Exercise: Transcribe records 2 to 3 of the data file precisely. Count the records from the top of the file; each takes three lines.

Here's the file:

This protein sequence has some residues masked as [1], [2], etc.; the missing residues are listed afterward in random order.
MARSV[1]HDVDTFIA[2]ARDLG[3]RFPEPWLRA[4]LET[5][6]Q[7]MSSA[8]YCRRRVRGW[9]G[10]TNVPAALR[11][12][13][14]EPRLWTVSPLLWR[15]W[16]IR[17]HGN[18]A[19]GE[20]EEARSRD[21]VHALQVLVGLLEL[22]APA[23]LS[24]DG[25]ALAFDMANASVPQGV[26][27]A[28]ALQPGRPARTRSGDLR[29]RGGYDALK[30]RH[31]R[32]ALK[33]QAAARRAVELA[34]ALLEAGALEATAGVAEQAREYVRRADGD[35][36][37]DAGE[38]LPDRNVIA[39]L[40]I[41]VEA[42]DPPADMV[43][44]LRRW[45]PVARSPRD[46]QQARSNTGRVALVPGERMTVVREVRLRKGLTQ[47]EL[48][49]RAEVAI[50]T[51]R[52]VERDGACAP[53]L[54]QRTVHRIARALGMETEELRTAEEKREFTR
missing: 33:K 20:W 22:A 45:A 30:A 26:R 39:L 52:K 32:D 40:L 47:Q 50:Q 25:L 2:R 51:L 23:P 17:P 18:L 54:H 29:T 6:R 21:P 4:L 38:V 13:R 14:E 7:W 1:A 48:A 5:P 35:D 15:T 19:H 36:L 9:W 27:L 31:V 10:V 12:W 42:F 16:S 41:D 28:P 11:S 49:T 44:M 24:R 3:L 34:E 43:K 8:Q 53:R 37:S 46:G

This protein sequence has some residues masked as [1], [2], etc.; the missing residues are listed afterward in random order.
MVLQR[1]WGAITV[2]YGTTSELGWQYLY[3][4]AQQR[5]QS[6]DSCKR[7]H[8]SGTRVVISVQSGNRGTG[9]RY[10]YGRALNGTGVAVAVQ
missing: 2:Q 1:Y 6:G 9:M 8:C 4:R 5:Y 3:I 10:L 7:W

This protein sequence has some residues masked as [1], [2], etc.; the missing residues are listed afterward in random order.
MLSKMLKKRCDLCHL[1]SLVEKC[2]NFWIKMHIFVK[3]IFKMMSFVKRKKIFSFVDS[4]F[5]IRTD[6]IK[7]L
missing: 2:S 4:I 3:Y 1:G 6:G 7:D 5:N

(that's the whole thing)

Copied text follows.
This protein sequence has some residues masked as [1], [2], etc.; the missing residues are listed afterward in random order.
MVLQR[1]WGAITV[2]YGTTSELGWQYLY[3][4]AQQR[5]QS[6]DSCKR[7]H[8]SGTRVVISVQSGNRGTG[9]RY[10]YGRALNGTGVAVAVQ
missing: 2:Q 1:Y 6:G 9:M 8:C 4:R 5:Y 3:I 10:L 7:W

This protein sequence has some residues masked as [1], [2], etc.; the missing residues are listed afterward in random order.
MLSKMLKKRCDLCHL[1]SLVEKC[2]NFWIKMHIFVK[3]IFKMMSFVKRKKIFSFVDS[4]F[5]IRTD[6]IK[7]L
missing: 2:S 4:I 3:Y 1:G 6:G 7:D 5:N